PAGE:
And you can find the name of the operator pod as follows:
$ kubectl get pod --all-namespaces
<none> operator-system operator-controller-manager-56b5bcf9fd-m8wg4 2/2 Running 0 73s
Create Flux Operator namespace¶
Make your namespace for the flux-operator custom resource definition (CRD), which is the yaml file above that generates the MiniCluster:
$ kubectl create namespace flux-operator
Now let’s run a short experiment with LAMMPS!
Custom Resource Definition¶
The Custom Resource Definition (CRD) defines our Mini Cluster, and is what we hand to the flux operator to create it. Here is the CRD for a small lammps run.
apiVersion: flux-framework.org/v1alpha1 kind: MiniCluster metadata: name: flux-sample namespace: flux-operator spec: # Number of pods to create for MiniCluster size: 4 # Disable verbose output logging: quiet: true # This is a list because a pod can support multiple containers containers: # The container URI to pull (currently needs to be public) - image: ghcr.io/rse-ops/lammps:flux-sched-focal-v0.24.0 # You can set the working directory if your container WORKDIR is not correct. workingDir: /home/flux/examples/reaxff/HNS command: lmp -v x 2 -v y 2 -v z 2 -in in.reaxc.hns -nocite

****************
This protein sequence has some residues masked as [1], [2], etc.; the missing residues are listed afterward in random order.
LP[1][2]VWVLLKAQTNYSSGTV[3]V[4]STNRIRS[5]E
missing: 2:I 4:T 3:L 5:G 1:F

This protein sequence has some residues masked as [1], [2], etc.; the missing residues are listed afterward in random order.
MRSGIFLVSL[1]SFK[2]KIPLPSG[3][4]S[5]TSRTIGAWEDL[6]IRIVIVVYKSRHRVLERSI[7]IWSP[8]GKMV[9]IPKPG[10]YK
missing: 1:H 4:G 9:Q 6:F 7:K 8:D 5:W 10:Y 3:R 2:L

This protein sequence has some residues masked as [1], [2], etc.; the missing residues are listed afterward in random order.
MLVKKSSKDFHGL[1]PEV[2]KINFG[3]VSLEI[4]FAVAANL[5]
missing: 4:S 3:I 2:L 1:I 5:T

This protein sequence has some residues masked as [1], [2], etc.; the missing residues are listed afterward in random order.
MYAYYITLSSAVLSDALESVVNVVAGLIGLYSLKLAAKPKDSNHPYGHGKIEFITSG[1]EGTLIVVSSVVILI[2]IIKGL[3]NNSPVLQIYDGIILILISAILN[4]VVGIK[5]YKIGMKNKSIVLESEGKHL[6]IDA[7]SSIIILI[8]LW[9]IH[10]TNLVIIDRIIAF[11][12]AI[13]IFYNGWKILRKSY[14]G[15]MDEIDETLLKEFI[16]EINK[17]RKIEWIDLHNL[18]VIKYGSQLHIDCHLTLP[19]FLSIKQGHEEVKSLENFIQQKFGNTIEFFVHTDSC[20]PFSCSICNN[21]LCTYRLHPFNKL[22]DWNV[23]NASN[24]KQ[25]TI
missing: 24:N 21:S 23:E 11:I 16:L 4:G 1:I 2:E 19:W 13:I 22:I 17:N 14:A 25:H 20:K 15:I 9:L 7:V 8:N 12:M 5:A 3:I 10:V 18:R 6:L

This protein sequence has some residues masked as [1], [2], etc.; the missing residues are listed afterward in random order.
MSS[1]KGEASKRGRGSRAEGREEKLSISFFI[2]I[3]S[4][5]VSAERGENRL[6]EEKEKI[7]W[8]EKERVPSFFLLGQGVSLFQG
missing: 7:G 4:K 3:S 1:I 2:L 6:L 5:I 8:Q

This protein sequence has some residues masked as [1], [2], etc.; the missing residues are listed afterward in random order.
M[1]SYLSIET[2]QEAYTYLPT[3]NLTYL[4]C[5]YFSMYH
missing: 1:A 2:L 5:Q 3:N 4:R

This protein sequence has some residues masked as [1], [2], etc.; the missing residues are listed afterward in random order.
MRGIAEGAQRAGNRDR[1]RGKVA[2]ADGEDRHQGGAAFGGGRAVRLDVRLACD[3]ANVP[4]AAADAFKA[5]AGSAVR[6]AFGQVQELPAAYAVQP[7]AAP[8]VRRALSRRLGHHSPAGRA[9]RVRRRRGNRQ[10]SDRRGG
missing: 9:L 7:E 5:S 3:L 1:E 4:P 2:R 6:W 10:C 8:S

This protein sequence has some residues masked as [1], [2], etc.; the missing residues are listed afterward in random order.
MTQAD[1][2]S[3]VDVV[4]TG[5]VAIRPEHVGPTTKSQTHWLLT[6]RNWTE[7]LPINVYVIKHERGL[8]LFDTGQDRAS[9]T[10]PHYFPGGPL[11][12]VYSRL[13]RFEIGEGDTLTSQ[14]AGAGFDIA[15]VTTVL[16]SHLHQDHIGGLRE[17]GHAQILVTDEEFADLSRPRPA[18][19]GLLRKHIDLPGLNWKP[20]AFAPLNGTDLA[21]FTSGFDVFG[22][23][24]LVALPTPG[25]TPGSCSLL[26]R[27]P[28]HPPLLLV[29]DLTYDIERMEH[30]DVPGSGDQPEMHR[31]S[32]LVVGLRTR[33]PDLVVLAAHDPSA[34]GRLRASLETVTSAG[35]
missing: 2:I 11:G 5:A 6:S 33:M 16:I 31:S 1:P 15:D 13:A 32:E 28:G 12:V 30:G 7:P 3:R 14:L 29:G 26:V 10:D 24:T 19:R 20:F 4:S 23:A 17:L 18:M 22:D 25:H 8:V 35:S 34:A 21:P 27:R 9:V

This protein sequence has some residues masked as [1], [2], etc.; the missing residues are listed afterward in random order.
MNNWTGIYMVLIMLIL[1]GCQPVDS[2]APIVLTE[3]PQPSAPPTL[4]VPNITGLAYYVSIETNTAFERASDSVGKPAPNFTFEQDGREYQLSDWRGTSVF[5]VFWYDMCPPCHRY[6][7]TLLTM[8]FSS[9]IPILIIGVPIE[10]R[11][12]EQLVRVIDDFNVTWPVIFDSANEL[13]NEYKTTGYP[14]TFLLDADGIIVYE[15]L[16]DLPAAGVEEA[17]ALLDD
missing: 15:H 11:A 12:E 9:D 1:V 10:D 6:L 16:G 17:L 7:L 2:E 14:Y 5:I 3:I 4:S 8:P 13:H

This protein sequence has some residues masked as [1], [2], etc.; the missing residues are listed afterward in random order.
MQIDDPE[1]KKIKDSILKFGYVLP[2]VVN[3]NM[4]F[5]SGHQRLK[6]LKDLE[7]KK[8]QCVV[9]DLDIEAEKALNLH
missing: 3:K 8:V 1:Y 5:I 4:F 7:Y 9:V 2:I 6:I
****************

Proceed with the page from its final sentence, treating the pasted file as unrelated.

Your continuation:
You can save the above file as
minicluster-lammps.yaml to get started.
Create the Lammps Job¶
Now let’s apply the custom resource definition to create the lammps mini cluster!
The file we generated above should be in your present working directory.
Importantly, we have set
localDeploy to false because we need to create volume
claims and not local host mounts for shared resources.
$ kubectl apply -f minicluster-lammps.yaml
There are different ways to see logs for pods. First, see pods running and state.
You probably want to wait until the state changes from
because this is where we are pulling the chonker containers.
$ kubectl get -n flux-operator pods
If you need to debug (or see general output for a pod about creation) you can do:
$ kubectl -n flux-operator describe pods flux-sample-0-742bm
And finally, the most meaty piece of metadata is the log for the pod, where the Flux Operator will be setting things up and starting flux.
# Add the -f to keep it hanging $ kubectl -n flux-operator logs flux-sample-0-742bm -f